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Article
September 1990

Host Factors, UV Radiation, and Risk of Uveal MelanomaA Case-Control Study

Author Affiliations

From the Department of Ophthalmology, Massachusetts Eye and Ear Infirmary, Harvard Medical School (Drs Seddon, Gragoudas, Glynn, and Albert and Ms Egan) and the Department of Epidemiology, Harvard School of Public Health (Dr Blitzer), Boston, Mass.

Arch Ophthalmol. 1990;108(9):1274-1280. doi:10.1001/archopht.1990.01070110090031
Abstract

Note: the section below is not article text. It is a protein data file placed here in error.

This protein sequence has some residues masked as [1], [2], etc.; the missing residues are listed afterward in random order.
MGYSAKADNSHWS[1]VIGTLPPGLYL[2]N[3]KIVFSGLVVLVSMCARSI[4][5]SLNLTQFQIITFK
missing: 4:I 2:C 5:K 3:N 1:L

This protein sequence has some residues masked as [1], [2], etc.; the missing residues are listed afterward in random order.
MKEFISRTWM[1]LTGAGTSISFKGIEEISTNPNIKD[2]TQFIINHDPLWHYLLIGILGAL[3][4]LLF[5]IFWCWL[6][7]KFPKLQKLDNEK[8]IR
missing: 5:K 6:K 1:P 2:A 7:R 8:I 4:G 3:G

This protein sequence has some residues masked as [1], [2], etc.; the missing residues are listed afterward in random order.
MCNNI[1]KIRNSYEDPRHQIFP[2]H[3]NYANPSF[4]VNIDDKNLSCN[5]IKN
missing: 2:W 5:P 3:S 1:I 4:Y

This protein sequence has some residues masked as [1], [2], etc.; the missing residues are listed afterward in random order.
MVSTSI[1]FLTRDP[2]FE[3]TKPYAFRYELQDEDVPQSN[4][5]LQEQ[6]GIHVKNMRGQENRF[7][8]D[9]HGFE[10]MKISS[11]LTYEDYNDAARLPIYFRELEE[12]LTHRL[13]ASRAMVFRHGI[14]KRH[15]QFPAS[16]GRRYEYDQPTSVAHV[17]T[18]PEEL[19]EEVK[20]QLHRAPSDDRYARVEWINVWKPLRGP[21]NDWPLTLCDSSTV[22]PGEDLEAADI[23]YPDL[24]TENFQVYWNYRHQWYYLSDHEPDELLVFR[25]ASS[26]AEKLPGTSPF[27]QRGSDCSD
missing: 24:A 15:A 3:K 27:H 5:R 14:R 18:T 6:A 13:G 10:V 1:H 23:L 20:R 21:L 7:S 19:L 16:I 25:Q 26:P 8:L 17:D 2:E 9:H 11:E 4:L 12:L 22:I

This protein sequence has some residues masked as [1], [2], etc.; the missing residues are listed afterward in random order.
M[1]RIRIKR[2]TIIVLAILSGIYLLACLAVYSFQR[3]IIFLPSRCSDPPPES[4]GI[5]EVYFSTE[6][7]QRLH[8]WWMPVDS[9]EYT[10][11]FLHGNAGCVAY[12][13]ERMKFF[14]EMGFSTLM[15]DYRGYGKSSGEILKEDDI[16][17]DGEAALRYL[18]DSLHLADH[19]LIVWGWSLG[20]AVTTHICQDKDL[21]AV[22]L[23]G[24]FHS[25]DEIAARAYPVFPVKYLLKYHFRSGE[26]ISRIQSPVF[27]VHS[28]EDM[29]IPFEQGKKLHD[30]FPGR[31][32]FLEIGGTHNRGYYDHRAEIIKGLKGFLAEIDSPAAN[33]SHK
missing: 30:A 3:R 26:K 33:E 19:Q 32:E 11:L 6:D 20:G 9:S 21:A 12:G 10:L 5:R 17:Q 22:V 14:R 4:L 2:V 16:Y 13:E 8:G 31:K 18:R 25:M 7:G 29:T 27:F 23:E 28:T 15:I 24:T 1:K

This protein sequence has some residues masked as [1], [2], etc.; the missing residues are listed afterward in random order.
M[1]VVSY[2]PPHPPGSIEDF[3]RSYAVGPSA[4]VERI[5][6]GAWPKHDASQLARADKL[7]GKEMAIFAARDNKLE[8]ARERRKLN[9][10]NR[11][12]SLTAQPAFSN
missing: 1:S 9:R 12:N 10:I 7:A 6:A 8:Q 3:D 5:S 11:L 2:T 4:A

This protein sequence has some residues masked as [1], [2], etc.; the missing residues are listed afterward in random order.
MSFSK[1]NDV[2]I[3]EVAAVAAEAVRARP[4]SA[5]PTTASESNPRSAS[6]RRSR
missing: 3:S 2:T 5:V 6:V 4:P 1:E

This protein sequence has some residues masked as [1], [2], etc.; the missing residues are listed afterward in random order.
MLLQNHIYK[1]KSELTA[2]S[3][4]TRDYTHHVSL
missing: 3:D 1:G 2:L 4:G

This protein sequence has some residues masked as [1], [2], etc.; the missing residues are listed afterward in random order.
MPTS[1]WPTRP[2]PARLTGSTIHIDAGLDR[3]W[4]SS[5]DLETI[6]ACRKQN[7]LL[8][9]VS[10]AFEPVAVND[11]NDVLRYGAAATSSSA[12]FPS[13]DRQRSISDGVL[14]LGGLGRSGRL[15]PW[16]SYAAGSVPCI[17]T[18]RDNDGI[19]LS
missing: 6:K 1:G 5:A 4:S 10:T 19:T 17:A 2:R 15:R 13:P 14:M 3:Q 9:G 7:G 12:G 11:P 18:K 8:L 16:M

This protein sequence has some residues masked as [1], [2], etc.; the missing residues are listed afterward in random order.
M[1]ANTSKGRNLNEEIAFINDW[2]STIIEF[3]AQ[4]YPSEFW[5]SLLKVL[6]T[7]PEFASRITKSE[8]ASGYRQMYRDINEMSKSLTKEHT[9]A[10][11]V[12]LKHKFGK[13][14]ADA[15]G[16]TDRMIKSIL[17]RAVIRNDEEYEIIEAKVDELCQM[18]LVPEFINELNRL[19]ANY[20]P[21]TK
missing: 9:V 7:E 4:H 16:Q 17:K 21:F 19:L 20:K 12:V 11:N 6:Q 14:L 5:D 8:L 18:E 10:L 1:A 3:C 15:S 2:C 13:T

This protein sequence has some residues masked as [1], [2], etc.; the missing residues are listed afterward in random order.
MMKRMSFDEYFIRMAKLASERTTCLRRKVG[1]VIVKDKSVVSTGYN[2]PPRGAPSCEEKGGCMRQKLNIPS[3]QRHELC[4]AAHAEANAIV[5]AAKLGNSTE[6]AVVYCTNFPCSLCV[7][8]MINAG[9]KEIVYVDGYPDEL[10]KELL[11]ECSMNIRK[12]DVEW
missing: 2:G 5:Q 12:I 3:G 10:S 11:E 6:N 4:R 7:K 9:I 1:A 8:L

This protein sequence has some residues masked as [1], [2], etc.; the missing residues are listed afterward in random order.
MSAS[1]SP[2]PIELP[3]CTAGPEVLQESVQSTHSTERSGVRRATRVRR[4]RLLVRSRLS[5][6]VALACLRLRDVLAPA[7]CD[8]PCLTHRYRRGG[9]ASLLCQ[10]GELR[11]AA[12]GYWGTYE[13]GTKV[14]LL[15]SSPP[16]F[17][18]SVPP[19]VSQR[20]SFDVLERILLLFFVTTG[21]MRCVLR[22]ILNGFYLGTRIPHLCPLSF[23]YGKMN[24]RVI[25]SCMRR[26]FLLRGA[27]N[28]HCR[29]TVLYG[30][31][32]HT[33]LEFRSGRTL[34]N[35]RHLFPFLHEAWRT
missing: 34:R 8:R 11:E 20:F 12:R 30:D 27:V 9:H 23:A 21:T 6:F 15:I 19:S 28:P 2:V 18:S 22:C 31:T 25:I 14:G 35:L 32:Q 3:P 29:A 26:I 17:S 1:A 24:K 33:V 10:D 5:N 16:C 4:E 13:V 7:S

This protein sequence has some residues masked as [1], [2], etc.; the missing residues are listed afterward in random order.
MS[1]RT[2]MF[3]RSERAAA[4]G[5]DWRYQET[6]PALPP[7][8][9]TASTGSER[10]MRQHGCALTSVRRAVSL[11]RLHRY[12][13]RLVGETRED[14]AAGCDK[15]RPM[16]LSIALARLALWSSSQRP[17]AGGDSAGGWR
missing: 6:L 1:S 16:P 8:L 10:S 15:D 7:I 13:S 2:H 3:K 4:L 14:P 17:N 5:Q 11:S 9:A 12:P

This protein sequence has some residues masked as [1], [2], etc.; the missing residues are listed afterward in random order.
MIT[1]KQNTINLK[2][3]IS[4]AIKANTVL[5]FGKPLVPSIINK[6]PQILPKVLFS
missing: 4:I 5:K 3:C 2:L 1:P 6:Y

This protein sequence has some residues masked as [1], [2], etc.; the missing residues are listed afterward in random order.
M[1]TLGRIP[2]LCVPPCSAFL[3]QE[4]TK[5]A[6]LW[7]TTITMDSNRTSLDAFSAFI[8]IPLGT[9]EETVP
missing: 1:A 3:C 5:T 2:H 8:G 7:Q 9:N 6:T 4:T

• Uveal melanoma threatens life, as well as sight. To evaluate the effect of constitutional factors and UV radiation on the risk of uveal melanoma, 197 cases in New England were compared with 385 matched population controls, identified by random-digit dialing, and 337 cases residing within the United States were compared with 800 sibling controls. In the population-based comparison, estimated relative risks (RRs) of uveal melanoma, after adjustment for other factors, were elevated for the following: ancestry from more northern latitudes with a substantially elevated risk for Northern European ancestry (RR, 6.5; 95% confidence interval [CI], 1.9 to 22.4) and more than a twofold risk for British ancestry (RR, 2.4; 95% CI, 1.1 to 5.1), as compared with Southern European or other Mediterranean heritage; light skin color as compared with dark (RR, 3.8; 95% CI, 1.1 to 12.6); and 10 or more cutaneous nevi as compared with none (RR, 2.7; 95% CI, 1.5 to 4.9). There was a statistically significant trend for increasing risk with more northern heritage and more moles. Southern residence (below latitutde 40° N) for more than 5 years also increased risk (RR, 2.8; 95% CI, 1.1 to 6.9), as compared with none. In both comparisons, use of sunlamps was a risk determinant (RR, 3.4; 95% CI, 1.1 to 10.3 with random-digit dialed controls and RR, 2.3; 95% CI, 1.2 to 4.3 with sibling controls, comparing occasional or frequent use to never use), as was intense sun exposure (RR, 1.7; 95% CI, 0.9 to 3.0 and RR, 2.1; 95% CI, 1.4 to 3.2, respectively). However, birthplace below latitude 40° N and outdoor work were associated with a lower risk. Results indicate that personal attributes are strong independent risk factors for uveal melanoma, and new host factors, ancestry and moles, are identified. Some but not all of the evaluated indexes of UV exposures were related to a small to moderate increased risk of this potentially fatal disease.

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